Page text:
Platinum Struggles As Gold Rout Grips Market

Platinum Struggles As Gold Rout Grips Market

Investing.com  | Aug 02, 2018 02:29

If gold is on the ropes, to use a boxing analogy, then platinum is looking like it’s on the canvas—and unlikely to get up soon.

Grouped together with bullion and silver as precious metals, platinum has over the years become known more for its industrial uses than as a jewelry-making component or a store of value. Platinum and its sister metal palladium are the only known metals for purifying diesel and gasoline engine emissions, respectively. Yet, the two Platinum Group Metals are down 12% or more this year. Gold, comparatively, is off just 7% while silver has tumbled 10%.

Once pricier than gold, platinum’s fortunes have plummeted as sales of diesel cars in Europe slowed after Volkswagen (DE:VOWG_p)’s emissions cheating scandal in 2015, and have deteriorated further with the shift toward electric vehicles. The metal’s stockpiles have, meanwhile, been growing. Catalytic converter maker Johnson Matthey (LON:JMAT), closely tracked by PGM investors and auto companies for its prescient forecasts, expects platinum supply to be in a surplus of 316,000 ounces by end of 2018 as demand for diesel catalysts drop by 3%.

Gold’s Woes Add To Platinum And Palladium's Pains

Platinum Chart

Gold’s rout over the past two months has added to PGM’s woes, with investors treating all precious metals alike as the dollar rallied. Platinum was one of the biggest losers across 60 major global commodities tracked by Barchart on Wednesday, settling 2.6% down after hitting a near two-week low of $827 an ounce. Earlier, on July 19, it struck a near 10-year bottom at $794.70. A far cry for a metal that during its heyday of 2011 traded above $1,900 – some 35% higher than where gold is today.

Investing.com’s daily technicals have a “Sell” on platinum, with Fibonacci patterns indicating first support at $816.91, second at $811.15 and third at $801.83. On Wednesday, platinum for October delivery on New York’s COMEX settled at $821.50.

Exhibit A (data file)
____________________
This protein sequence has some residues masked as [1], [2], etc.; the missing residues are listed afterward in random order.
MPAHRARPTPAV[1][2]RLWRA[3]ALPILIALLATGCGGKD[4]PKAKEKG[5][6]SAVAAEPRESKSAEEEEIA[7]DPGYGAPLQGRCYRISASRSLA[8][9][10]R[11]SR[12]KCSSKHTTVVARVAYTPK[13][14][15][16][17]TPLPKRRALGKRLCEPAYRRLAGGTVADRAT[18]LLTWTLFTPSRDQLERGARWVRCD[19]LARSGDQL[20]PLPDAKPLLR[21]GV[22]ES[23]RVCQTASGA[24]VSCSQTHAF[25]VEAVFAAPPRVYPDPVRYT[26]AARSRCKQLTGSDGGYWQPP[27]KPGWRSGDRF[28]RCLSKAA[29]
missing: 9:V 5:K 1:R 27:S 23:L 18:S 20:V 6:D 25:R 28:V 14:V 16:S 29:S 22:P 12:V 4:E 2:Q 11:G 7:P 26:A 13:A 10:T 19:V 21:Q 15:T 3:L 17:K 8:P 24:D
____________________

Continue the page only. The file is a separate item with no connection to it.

Fundamentally, PGMs have another problem: the US-China trade war.

“The tariffs and counter tariffs all look bearish for now on China’s car sales,” said George Gero, precious metals analyst at RBC Wealth Management in New York. “That cannot be good for PGMs and the catalytic converters they serve.”

Palladium In Better Shape

Between the two PGMs, palladium looks to be in better shape, holding to the premium it has held against platinum since last autumn. On Wednesday, October palladium on COMEX settled at $914 an ounce – 11% above its sister metal.

While Europe’s diesel engine crisis has cost demand for platinum-incorporated catalysts, palladium-made catalysts have seen a pick up from global sales of gasoline-powered cars, despite the emergence of electric and battery-operated vehicles. That opens the possibility for a palladium supply deficit by next year, with Johnson Matthey forecasting a 239,000-ounce shortfall. Larger deficit estimates of 1.1 million and 1.2 million ounces have been forecast by Thomson Reuters GFMS and Metals Focus, respectively.

Palladium 300-Min Chart

Despite its better profile, palladium is graded a “Strong Sell” by Investing.com’s daily technicals. Fibonacci patterns indicate first support at $908.62, second at $903.52 and third at $895.27.

Commerzbank said in a note on Wednesday it expected palladium to reach $950 by the year end and to $1,000 by 2019.

The group said if platinum could grow in the Asian and North American commercial vehicles industry, boost jewelry demand that has lagged for years and find new opportunities in fuel cell development, there were chances for it to be in a supply deficit as well by 2019. In such a scenario, platinum could gradually rise to $900 an ounce by end of this year and trade at $1,000 levels by 2019.

Investing.com

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